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Dodgers' attorney: Beating victim Bryan Stow partly to blame

Bryan Stow AP Photo/John Stow

(CBS/KCBS) - Los Angeles Dodgers' owner Frank McCourt's attorney says Bryan Stow is partly to blame for the brutal beating he suffered outside the stadium on opening day in March.

McCourt's attorney, Jerome Jackson, is defending the Dodgers against a lawsuit brought by Stow, which states the team is 100 percent liable for the attack.

"I've been doing these cases for 23 years and I have never seen one yet which it didn't take at least two people to tango," Jackson told ESPN Thursday in Los Angeles.

According to the Los Angeles Times, Jackson's statement came after he had filed a countersuit on behalf of McCourt and the Dodgers against the two men accused of attacking Stow. The suit claims the assailants, not the Dodgers, should be held liable for Stow's beating.

The Stows sued the Dodgers in May, saying that the team did not take appropriate measures to prevent the beating.

According to CBS station KCBS, Jackson said, "One of the things the jury will be asked to do is determine what percentage of fault various individuals have for this event. You're saying to the jury, 'They (the Stow family) are saying we're 100 percent liable, but does that mean Norwood and Sanchez, who beat this guy up have no liability? And does it mean Mr. Stow himself has no liability?"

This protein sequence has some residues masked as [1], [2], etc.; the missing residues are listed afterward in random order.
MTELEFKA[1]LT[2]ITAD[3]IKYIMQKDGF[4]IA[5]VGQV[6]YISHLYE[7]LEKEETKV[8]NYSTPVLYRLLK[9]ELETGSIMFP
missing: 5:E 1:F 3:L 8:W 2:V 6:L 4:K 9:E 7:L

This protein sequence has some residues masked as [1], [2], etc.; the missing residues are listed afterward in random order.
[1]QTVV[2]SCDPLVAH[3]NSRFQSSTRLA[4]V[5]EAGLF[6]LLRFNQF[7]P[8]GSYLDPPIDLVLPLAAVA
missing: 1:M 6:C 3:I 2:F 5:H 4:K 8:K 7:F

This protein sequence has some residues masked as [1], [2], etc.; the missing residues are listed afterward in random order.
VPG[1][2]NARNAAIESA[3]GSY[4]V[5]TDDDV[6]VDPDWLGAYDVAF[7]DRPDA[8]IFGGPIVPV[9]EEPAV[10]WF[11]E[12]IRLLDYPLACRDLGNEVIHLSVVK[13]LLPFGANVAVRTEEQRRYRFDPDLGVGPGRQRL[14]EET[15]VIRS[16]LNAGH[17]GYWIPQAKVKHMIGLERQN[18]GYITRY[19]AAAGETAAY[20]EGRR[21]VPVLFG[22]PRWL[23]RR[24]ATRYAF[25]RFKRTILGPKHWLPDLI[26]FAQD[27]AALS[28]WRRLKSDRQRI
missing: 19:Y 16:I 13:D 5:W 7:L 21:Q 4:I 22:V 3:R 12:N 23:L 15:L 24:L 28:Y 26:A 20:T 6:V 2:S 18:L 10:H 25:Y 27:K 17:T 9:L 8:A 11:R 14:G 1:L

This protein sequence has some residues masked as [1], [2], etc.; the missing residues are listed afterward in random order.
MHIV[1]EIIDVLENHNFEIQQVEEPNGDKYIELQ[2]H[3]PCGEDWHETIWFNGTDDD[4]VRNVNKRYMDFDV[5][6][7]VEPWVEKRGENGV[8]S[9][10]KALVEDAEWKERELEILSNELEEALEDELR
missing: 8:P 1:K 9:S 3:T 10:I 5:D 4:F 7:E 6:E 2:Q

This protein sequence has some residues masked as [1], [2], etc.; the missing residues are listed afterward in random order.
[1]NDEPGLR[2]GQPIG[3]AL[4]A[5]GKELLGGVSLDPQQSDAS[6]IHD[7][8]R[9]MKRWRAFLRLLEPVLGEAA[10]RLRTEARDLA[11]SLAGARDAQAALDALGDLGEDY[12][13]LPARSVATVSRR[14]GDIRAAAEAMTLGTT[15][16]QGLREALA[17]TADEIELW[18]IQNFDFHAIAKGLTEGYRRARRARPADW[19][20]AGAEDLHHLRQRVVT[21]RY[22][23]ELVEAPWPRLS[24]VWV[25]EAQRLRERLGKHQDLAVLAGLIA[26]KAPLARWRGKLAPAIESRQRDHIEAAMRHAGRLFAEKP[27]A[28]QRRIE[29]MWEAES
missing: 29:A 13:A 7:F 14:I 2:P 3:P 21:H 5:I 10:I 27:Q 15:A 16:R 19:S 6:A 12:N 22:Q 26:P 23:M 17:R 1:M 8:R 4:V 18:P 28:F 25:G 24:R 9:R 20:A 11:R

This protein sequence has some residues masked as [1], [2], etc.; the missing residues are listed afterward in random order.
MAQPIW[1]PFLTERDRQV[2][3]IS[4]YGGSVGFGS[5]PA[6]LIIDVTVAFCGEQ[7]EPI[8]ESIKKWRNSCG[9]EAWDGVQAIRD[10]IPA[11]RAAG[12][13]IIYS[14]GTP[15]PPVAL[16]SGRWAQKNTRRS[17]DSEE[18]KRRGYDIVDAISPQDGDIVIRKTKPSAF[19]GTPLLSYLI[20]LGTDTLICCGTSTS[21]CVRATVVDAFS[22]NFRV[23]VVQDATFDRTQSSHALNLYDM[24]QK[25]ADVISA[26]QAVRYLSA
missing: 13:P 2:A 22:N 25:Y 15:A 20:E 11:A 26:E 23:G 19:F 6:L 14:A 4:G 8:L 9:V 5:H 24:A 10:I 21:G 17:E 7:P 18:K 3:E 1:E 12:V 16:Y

In August, Sports Illustrated reported that when he was admitted to the hospital after the beating, Stow's blood alcohol level was 0.176.

Jackson stated the case is similar to a suit filed by a woman who was blinded in one eye after a fight in the Dodger Stadium Parking lot in 2005, reports the LA Times. A jury found her attacker 85 percent liable, the victim 15 percent liable, and the Dodgers not liable at all.

If the civil case ends up going to trial, Jackson said he wants jurors to assign percentages of liability. It would be similar to the 2005 case where monetary damages were paid out according to those numbers.

Stow recently left the hospital for rehab after spending months in a coma. His attorneys speculate damages could run as high as $50 million.

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